Will win: Paperman
Best Foreign Language Film
Waiting for the end: Jean-Louis Trintignant in Amour
Best Documentary Feature
Due to unfortunate release schedules in these parts and unfortunate me schedules in my own life, I have not seen any of the nominees. Searching for Sugarman seems a firm bet based on word of mouth, but that’s all I can offer.
Best Documentary Short
See above, only shorter!
Best Original Score
This one could get interesting. Skyfall is a surprise nomination for Thomas Newman, and Dario Marianelli seems a wild card for Anna Karenina. Alexandre Desplat’s Argo score was one of the year’s better, while John Williams’s Lincoln was but a pleasant shadow of what the man used create in his prime. In terms of evoking a mood and sounding truly original, nothing should beat Mychael Danna’s Life of Pi score. Although the absence of both Beasts of the SouthernWild and Cloud Atlas from this category is definitely disconcerting.
Should win: Mychael Danna
Will win: Mychael Danna
Best Original Song
That Adele is so hot right now. Not much chance of that going any other way. Expect the manner in which Seth MacFarlane handles his nomination in this category (for ‘Everybody Needs a Best Friend’ from Ted) to be the making or breaking of his performance on the night.
Should win: ‘Skyfall’
Will win: ‘Skyfall’
Best Sound Editing/Mixing
Stop pretending you care.
But for what it’s worth I’m calling both for Life of Pi.
Best Production Design
As was the style at the time: Lincoln’s stellar production design
Another potential shocker that could turn up just about anything. Certainly Anna Karenina was intriguing to behold, and Life of Pi did some remarkable things with its visuals. But bigger is surely better in these sorts of categories, so The Hobbit: An Unexpected Journey, Les Misérables and Lincoln seem the better calls.
Should win: Anna Karenina or The Hobbit
Will win: Lincoln
Shadow play: Roger Deakins’s cinematography in Skyfall
Roger Deakins has quite horrifyingly never won an Oscar, and while it would be unlikely for him to finally win for a Bond film, it isn’t impossible Skyfall could nab this one. Still, Seamus McGarvey’s luxuriant Anna Karenina and Claudio Miranda’s magisterial work on Life of Pi are almost too much for Deakins to counter. Janusz Kamiński’s bright yet dreary Lincoln looks real and beautiful, but is perhaps too drab for Academy tastes. Robert Richardson’s work on Django is more than anything what creates that film’s style, but away from its frankly gorgeous exteriors, it has not much to offer. Another tough one to call.
Should win: Roger Deakins or Claudio Miranda
Will win: Claudio Miranda
Best Makeup and Hairstyling
“It’s the beards”: The dwarves of The Hobbit: An Unexpected Journey
Oh right, this is still an award. Um… The Hobbit? Actually, going by traditional winners Hitchcock will probably nab this. But no, I’m saying The Hobbit. If only for making Christopher Lee look in his 60s (he’s 90!).
Should win: The Hobbit: An Unexpected Journey
Will win: The Hobbit: An Unexpected Journey
Best Costume Design
All dressed up and somewhere to go: Aaron Taylor-Johnson, Michelle Dockery and Keira Knightley in Anna Karenina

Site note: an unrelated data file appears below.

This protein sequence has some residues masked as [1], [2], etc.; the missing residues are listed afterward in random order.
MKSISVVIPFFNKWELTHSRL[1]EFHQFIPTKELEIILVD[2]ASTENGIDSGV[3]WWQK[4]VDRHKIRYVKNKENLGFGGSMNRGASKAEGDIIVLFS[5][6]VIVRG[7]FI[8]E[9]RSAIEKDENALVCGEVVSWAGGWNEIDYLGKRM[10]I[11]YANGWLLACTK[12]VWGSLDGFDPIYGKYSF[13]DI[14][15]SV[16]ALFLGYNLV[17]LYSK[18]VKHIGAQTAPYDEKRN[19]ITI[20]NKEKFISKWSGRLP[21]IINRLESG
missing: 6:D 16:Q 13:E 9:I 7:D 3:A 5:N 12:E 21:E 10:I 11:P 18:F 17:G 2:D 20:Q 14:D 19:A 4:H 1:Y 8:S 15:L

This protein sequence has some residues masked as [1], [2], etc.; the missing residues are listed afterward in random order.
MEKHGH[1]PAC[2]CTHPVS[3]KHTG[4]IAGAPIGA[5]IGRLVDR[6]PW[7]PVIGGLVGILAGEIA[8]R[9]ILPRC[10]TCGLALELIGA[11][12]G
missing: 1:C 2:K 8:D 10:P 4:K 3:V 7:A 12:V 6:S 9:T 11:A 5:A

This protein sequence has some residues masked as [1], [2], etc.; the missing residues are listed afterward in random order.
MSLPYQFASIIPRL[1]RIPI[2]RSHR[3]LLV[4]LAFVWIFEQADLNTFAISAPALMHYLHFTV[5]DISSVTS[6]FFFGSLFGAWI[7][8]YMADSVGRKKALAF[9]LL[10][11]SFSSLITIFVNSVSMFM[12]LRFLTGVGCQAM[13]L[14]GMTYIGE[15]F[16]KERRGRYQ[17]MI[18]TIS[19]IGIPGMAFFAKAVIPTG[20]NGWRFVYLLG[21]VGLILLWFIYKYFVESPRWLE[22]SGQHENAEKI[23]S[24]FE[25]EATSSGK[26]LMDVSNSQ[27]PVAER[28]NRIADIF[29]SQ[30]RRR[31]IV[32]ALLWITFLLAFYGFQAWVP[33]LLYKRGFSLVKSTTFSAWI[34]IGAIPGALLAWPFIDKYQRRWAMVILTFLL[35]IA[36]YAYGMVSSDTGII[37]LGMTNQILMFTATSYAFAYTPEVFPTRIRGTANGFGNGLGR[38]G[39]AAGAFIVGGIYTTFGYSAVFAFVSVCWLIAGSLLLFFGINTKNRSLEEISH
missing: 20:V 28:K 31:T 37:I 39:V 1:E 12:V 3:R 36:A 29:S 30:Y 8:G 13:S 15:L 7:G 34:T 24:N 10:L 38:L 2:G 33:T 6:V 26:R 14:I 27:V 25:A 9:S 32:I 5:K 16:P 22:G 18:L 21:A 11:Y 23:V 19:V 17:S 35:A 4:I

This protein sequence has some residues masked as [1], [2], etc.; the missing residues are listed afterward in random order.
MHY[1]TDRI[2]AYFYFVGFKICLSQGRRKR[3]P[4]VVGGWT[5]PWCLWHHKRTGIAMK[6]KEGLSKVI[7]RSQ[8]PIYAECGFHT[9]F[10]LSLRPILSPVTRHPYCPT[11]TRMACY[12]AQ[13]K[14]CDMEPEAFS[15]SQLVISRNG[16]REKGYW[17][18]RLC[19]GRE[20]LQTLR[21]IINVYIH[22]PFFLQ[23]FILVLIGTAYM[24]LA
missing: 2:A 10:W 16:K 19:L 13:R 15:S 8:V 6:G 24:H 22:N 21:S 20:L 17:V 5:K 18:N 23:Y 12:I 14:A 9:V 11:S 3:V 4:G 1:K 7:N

2012 was the year of not one but two dreadful Snow White films, but both deserve a bit of credit for the costume work, and here that credit is. The late Eiko Ishioka could well receive a posthumous Oscar for her work on Mirror Mirror, but the film was so frankly despised it seems improbable. Snow White and the Huntsman seems even less likely a winner. With Les Mis vying for a top spot with Lincoln in terms of historical realism, the eye-melting costume work of Anna Karenina, by Jacqueline Durran, has a very good shot at stealing the title, especially if diamonds can count as costuming.
Should win: Anna Karenina or Mirror Mirror
Will win: Anna Karenina
There were no standout examples of editing nominated this year, and thinking back on 2012 it’s hard to think of anything exceptional that has been cut from the list, either. Zero Dark Thirty was the real disappointment, after the phenomenal editing Kathryn Bigelow’s The Hurt Locker displayed. Lincoln and Silver Linings Playbook were both edited efficiently but without flair. While Tim Squyres tied Life of Pi together beautifully, the energy created by William Goldernberg’s editing of the opening 10 minutes of Argo more than makes him deserving of the award.
Should win: Life of Pi or Argo
Will win: Argo
Best Visual Effects
Film school: Life of Pi’s astonishing whale
Snow White and the Huntsman gets another nod here, and will go home empty-handed and undeserving. The Avengers and Prometheus will cancel one another out, leaving this a battle of scale versus creativity. The Hobbit: An Unexpected Journey could win out through sheer force of everything, but it seems unlikely to beat Life of Pi’s controlled, fluid and never utterly in-your-face world building. All the orcish hordes of Middle Earth can’t compete against the colossal might of a leaping whale.
Should win: Life of Pi
Will win: Life of Pi
And that’s the lot of them. How right I’ve been we’ll see on Sunday night. It’s the predictability of the Oscars that makes the upsets all the more shocking, and entertaining, so with any luck, for my sake at least, I’ve been very, very wrong.
If all goes to plan I’ll be live-blogging the event, so be sure to check back here, or follow my Twitter feed. It’s gonna be a long, fun night.